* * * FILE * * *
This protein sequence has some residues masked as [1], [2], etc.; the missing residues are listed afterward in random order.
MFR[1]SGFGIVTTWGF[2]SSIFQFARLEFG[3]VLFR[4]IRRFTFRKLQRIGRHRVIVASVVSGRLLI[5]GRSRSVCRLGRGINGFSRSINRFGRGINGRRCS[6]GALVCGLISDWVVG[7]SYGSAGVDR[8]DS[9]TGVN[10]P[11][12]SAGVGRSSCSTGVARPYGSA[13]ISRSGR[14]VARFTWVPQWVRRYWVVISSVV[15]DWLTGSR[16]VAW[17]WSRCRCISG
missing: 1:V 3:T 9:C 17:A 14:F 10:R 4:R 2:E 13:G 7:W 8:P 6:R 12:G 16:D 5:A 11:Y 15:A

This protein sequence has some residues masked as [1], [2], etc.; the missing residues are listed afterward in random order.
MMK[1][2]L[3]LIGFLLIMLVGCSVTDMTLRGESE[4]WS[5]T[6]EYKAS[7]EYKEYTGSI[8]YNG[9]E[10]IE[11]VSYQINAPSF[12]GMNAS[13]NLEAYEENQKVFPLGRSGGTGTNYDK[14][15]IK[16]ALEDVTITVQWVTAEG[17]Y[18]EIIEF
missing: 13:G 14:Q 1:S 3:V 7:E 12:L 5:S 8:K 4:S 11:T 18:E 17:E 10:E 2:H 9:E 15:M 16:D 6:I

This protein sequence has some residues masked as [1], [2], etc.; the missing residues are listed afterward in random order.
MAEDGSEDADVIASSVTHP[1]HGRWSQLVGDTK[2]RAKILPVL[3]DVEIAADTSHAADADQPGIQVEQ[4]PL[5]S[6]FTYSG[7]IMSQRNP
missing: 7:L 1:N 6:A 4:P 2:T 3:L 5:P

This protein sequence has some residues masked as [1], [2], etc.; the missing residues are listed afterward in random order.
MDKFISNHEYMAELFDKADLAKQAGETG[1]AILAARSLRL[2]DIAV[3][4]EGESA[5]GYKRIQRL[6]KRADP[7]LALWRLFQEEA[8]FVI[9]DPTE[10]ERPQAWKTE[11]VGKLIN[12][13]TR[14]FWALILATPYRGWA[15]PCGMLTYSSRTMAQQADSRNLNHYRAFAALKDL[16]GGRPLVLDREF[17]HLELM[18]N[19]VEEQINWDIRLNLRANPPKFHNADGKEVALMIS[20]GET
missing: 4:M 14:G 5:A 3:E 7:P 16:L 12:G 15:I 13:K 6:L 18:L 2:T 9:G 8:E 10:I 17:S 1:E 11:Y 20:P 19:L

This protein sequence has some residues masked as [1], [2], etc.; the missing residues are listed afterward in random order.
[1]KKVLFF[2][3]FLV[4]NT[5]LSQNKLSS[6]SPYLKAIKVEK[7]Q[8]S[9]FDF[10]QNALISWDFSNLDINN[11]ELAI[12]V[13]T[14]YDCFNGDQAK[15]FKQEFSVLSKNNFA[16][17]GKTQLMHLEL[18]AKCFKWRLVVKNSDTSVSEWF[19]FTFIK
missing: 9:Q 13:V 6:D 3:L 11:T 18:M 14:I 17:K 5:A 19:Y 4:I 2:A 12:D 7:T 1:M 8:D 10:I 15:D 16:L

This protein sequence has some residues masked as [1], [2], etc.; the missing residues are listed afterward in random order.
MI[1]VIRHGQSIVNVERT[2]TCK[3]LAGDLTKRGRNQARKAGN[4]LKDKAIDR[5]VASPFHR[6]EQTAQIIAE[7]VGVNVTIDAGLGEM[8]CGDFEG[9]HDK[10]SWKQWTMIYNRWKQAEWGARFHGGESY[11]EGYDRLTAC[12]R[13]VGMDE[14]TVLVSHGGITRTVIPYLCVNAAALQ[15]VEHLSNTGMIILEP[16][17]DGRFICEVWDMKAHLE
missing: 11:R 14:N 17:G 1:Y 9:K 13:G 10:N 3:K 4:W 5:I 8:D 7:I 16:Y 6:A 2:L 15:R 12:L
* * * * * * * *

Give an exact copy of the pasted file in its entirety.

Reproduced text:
This protein sequence has some residues masked as [1], [2], etc.; the missing residues are listed afterward in random order.
MFR[1]SGFGIVTTWGF[2]SSIFQFARLEFG[3]VLFR[4]IRRFTFRKLQRIGRHRVIVASVVSGRLLI[5]GRSRSVCRLGRGINGFSRSINRFGRGINGRRCS[6]GALVCGLISDWVVG[7]SYGSAGVDR[8]DS[9]TGVN[10]P[11][12]SAGVGRSSCSTGVARPYGSA[13]ISRSGR[14]VARFTWVPQWVRRYWVVISSVV[15]DWLTGSR[16]VAW[17]WSRCRCISG
missing: 1:V 3:T 9:C 17:A 14:F 10:R 4:R 2:E 13:G 7:W 8:P 6:R 12:G 16:D 5:A 11:Y 15:A

This protein sequence has some residues masked as [1], [2], etc.; the missing residues are listed afterward in random order.
MMK[1][2]L[3]LIGFLLIMLVGCSVTDMTLRGESE[4]WS[5]T[6]EYKAS[7]EYKEYTGSI[8]YNG[9]E[10]IE[11]VSYQINAPSF[12]GMNAS[13]NLEAYEENQKVFPLGRSGGTGTNYDK[14][15]IK[16]ALEDVTITVQWVTAEG[17]Y[18]EIIEF
missing: 13:G 14:Q 1:S 3:V 7:E 12:L 5:S 8:K 4:S 11:T 18:E 17:E 10:E 2:H 9:E 15:M 16:D 6:I

This protein sequence has some residues masked as [1], [2], etc.; the missing residues are listed afterward in random order.
MAEDGSEDADVIASSVTHP[1]HGRWSQLVGDTK[2]RAKILPVL[3]DVEIAADTSHAADADQPGIQVEQ[4]PL[5]S[6]FTYSG[7]IMSQRNP
missing: 7:L 1:N 6:A 4:P 2:T 3:L 5:P

This protein sequence has some residues masked as [1], [2], etc.; the missing residues are listed afterward in random order.
MDKFISNHEYMAELFDKADLAKQAGETG[1]AILAARSLRL[2]DIAV[3][4]EGESA[5]GYKRIQRL[6]KRADP[7]LALWRLFQEEA[8]FVI[9]DPTE[10]ERPQAWKTE[11]VGKLIN[12][13]TR[14]FWALILATPYRGWA[15]PCGMLTYSSRTMAQQADSRNLNHYRAFAALKDL[16]GGRPLVLDREF[17]HLELM[18]N[19]VEEQINWDIRLNLRANPPKFHNADGKEVALMIS[20]GET
missing: 4:M 14:G 5:A 3:E 7:P 16:L 12:G 15:I 13:K 6:L 18:L 2:T 9:G 8:E 10:I 17:S 1:E 11:Y 20:P 19:L

This protein sequence has some residues masked as [1], [2], etc.; the missing residues are listed afterward in random order.
[1]KKVLFF[2][3]FLV[4]NT[5]LSQNKLSS[6]SPYLKAIKVEK[7]Q[8]S[9]FDF[10]QNALISWDFSNLDINN[11]ELAI[12]V[13]T[14]YDCFNGDQAK[15]FKQEFSVLSKNNFA[16][17]GKTQLMHLEL[18]AKCFKWRLVVKNSDTSVSEWF[19]FTFIK
missing: 9:Q 13:V 6:D 3:L 11:T 18:M 14:I 17:K 5:A 19:Y 4:I 2:A 12:D 7:T 1:M 8:D 10:I 15:D 16:L

This protein sequence has some residues masked as [1], [2], etc.; the missing residues are listed afterward in random order.
MI[1]VIRHGQSIVNVERT[2]TCK[3]LAGDLTKRGRNQARKAGN[4]LKDKAIDR[5]VASPFHR[6]EQTAQIIAE[7]VGVNVTIDAGLGEM[8]CGDFEG[9]HDK[10]SWKQWTMIYNRWKQAEWGARFHGGESY[11]EGYDRLTAC[12]R[13]VGMDE[14]TVLVSHGGITRTVIPYLCVNAAALQ[15]VEHLSNTGMIILEP[16][17]DGRFICEVWDMKAHLE
missing: 11:R 14:N 17:G 1:Y 9:K 13:G 10:N 3:K 4:W 5:I 8:D 7:I 16:Y 6:A 2:L 15:R 12:L